why only extra-virgin olive oil have to be put into my pasta?
i do like extra virgin olive oil because i heard from many source it has very good nutrition and quallites when not heated.
but, while i think extra-virgin olive oil tend to burn quickly, i frequently found many pasta recips which require extra-virgin olive oil.
i want to ask why extra-virgin olive oil is the first place to start.
does extra virgin olive oil still retain some aroma or unique flavor?
i guess extra-virgin olive oil may be trendy choice.
This should help
Personally, I like to use evoo when I reall want to use it to accentuate the dish, regular is a bit heavier but I still use it in pasta dishes. Honestly I keep evoo and oo, but I fine myself using evoo much more. Just a personal taste.
I I pan fry a steak I use a mix of oo and butter, If I fry fish I use evoo and butter.
Not sure how you are using the olive oil so that it is burning. It does have a low smoke point (the temperature at which it burns) and this can be raised by adding some butter or other neutral oil. (ummm - french fries in olive oil) But most recipes calling for olive oil will be cooked at a medium or low temperature so you shouldn't be running into issues.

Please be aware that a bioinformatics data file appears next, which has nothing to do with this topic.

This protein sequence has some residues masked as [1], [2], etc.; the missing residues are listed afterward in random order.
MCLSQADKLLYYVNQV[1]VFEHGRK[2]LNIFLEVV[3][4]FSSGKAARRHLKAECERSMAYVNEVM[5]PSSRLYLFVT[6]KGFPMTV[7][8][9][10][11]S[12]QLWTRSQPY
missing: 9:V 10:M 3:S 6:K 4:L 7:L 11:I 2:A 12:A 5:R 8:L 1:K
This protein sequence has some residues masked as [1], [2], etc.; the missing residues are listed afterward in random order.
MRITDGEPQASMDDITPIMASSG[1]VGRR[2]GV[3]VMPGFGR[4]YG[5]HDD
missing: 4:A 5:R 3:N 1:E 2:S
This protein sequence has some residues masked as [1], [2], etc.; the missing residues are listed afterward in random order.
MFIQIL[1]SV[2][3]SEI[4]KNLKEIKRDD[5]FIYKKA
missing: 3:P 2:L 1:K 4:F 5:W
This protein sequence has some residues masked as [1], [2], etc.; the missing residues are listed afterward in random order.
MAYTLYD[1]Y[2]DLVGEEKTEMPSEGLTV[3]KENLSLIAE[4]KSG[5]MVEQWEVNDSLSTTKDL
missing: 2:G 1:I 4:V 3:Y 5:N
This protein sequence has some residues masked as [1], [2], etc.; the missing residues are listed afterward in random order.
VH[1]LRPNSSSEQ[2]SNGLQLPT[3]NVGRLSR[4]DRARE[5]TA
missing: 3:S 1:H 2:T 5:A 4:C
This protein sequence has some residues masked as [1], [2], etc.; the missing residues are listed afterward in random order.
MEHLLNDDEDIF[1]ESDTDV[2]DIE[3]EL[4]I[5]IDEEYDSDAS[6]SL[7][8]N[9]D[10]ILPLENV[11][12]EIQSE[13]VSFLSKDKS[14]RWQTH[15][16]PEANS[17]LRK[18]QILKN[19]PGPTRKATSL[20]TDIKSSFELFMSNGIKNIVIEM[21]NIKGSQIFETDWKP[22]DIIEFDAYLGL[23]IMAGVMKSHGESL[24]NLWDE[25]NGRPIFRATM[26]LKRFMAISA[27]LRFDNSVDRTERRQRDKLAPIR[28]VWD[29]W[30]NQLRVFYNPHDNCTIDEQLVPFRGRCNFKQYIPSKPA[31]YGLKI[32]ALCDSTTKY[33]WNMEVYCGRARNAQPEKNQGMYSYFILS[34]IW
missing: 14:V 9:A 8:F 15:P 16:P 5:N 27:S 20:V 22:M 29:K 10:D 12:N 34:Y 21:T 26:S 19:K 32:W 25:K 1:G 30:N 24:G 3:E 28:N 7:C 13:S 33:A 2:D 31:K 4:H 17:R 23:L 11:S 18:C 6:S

Extra virgin olive oil tastes wonderful IMHO and that's why it is widely used and for so many centuries. It can have the flavor of a bright, green spring day or the mellow, orange, woodsy taste of fall. It can taste just like a liquid olive or can have overtones of other herbs. It depends on where it was grown, when it was harvested, and how old it is.
Let me know if you have specific problems with the oil that they can be addressed.
ehhh... while I don't think you should be burning your oil when making pasta sauces, I don't ever reach for OO when I'm cooking something for a long time or over high heat. It isn't a bad thing to use OO, but I just think it's a waste.
If you're cooking something at very high heat, don't use extra virgin. Use an oil that's better for high temperatures, like peanut or canola.
I only use extra virgin when I want the flavor of it. In certain pasta dishes, for instance, or to dress salad, or to drizzle on top of lentil soup. I don't use it in dishes where the flavor of it will only be lost. I also tend to use it only in Italian or Mediterranean dishes, whereas if I were cooking Asian recipes I'd stick with peanut and/or sesame. It's really just a matter of your own taste.